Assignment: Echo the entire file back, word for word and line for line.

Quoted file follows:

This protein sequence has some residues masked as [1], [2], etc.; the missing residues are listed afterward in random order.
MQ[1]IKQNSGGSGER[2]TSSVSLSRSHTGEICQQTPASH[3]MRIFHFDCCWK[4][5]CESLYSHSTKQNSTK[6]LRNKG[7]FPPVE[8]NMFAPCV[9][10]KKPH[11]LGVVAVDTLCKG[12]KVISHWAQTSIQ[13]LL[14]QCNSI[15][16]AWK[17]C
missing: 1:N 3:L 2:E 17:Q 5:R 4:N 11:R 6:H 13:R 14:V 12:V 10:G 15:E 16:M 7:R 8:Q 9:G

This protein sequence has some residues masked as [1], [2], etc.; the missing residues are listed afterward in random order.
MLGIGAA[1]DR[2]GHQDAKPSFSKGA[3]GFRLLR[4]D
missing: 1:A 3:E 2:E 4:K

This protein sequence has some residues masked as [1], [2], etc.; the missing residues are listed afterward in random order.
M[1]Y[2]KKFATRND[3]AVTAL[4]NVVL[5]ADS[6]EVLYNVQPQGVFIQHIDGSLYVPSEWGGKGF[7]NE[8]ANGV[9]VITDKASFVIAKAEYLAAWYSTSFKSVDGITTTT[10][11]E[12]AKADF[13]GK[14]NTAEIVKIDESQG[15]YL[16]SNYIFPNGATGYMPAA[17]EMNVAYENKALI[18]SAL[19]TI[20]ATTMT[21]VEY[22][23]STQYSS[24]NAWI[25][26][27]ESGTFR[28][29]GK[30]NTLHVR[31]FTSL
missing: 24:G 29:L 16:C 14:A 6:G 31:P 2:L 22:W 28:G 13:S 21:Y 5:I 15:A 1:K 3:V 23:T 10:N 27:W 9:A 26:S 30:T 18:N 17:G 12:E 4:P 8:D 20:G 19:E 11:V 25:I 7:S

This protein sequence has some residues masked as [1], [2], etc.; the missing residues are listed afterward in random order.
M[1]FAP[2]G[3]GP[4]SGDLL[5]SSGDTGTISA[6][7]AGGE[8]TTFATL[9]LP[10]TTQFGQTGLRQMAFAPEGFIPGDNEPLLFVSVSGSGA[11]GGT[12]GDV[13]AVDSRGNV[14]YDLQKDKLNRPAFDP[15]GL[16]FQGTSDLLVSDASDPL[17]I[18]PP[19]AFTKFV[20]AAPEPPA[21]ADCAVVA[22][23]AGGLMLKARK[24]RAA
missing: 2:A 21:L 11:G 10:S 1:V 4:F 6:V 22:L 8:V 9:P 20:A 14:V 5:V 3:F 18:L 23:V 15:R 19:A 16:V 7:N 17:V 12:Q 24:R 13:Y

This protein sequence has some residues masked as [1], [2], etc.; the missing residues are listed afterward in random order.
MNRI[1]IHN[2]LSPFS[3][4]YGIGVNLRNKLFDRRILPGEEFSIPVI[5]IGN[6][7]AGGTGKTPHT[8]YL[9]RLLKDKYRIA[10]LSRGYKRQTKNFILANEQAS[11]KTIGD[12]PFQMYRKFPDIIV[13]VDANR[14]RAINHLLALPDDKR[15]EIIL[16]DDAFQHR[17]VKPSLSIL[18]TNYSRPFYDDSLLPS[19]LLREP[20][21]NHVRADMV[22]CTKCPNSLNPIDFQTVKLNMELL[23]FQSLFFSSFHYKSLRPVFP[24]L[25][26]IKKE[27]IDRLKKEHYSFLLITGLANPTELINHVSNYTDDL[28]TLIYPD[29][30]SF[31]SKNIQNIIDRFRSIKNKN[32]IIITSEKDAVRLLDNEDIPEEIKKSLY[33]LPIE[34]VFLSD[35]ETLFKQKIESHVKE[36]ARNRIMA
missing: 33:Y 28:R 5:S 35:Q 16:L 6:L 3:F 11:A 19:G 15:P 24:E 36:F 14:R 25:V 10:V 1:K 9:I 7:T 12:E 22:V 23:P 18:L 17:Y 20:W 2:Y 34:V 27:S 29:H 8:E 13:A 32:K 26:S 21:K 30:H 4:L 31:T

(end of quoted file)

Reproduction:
This protein sequence has some residues masked as [1], [2], etc.; the missing residues are listed afterward in random order.
MQ[1]IKQNSGGSGER[2]TSSVSLSRSHTGEICQQTPASH[3]MRIFHFDCCWK[4][5]CESLYSHSTKQNSTK[6]LRNKG[7]FPPVE[8]NMFAPCV[9][10]KKPH[11]LGVVAVDTLCKG[12]KVISHWAQTSIQ[13]LL[14]QCNSI[15][16]AWK[17]C
missing: 1:N 3:L 2:E 17:Q 5:R 4:N 11:R 6:H 13:R 14:V 12:V 10:G 15:E 16:M 7:R 8:Q 9:G

This protein sequence has some residues masked as [1], [2], etc.; the missing residues are listed afterward in random order.
MLGIGAA[1]DR[2]GHQDAKPSFSKGA[3]GFRLLR[4]D
missing: 1:A 3:E 2:E 4:K

This protein sequence has some residues masked as [1], [2], etc.; the missing residues are listed afterward in random order.
M[1]Y[2]KKFATRND[3]AVTAL[4]NVVL[5]ADS[6]EVLYNVQPQGVFIQHIDGSLYVPSEWGGKGF[7]NE[8]ANGV[9]VITDKASFVIAKAEYLAAWYSTSFKSVDGITTTT[10][11]E[12]AKADF[13]GK[14]NTAEIVKIDESQG[15]YL[16]SNYIFPNGATGYMPAA[17]EMNVAYENKALI[18]SAL[19]TI[20]ATTMT[21]VEY[22][23]STQYSS[24]NAWI[25][26][27]ESGTFR[28][29]GK[30]NTLHVR[31]FTSL
missing: 24:G 29:L 16:C 14:A 6:G 31:P 2:L 22:W 28:G 13:S 21:Y 5:I 15:A 1:K 3:V 23:T 10:N 27:W 9:A 26:S 30:T 18:N 17:G 12:E 4:P 8:D 20:G 19:E 11:V 25:I 7:S

This protein sequence has some residues masked as [1], [2], etc.; the missing residues are listed afterward in random order.
M[1]FAP[2]G[3]GP[4]SGDLL[5]SSGDTGTISA[6][7]AGGE[8]TTFATL[9]LP[10]TTQFGQTGLRQMAFAPEGFIPGDNEPLLFVSVSGSGA[11]GGT[12]GDV[13]AVDSRGNV[14]YDLQKDKLNRPAFDP[15]GL[16]FQGTSDLLVSDASDPL[17]I[18]PP[19]AFTKFV[20]AAPEPPA[21]ADCAVVA[22][23]AGGLMLKARK[24]RAA
missing: 2:A 21:L 11:G 10:S 1:V 4:F 6:V 22:L 8:V 9:P 20:A 14:V 5:V 3:F 18:L 23:V 15:R 19:A 16:V 7:N 17:V 12:Q 24:R 13:Y

This protein sequence has some residues masked as [1], [2], etc.; the missing residues are listed afterward in random order.
MNRI[1]IHN[2]LSPFS[3][4]YGIGVNLRNKLFDRRILPGEEFSIPVI[5]IGN[6][7]AGGTGKTPHT[8]YL[9]RLLKDKYRIA[10]LSRGYKRQTKNFILANEQAS[11]KTIGD[12]PFQMYRKFPDIIV[13]VDANR[14]RAINHLLALPDDKR[15]EIIL[16]DDAFQHR[17]VKPSLSIL[18]TNYSRPFYDDSLLPS[19]LLREP[20][21]NHVRADMV[22]CTKCPNSLNPIDFQTVKLNMELL[23]FQSLFFSSFHYKSLRPVFP[24]L[25][26]IKKE[27]IDRLKKEHYSFLLITGLANPTELINHVSNYTDDL[28]TLIYPD[29][30]SF[31]SKNIQNIIDRFRSIKNKN[32]IIITSEKDAVRLLDNEDIPEEIKKSLY[33]LPIE[34]VFLSD[35]ETLFKQKIESHVKE[36]ARNRIMA
missing: 33:Y 28:R 5:S 35:Q 16:L 6:L 3:F 11:A 19:G 15:P 24:E 36:F 14:R 25:V 10:V 1:K 9:I 7:T 12:E 22:V 23:P 18:L 17:Y 20:W 2:Y 34:V 27:S 29:H 8:E 13:A 32:K 26:S 21:K 30:H 4:L 31:T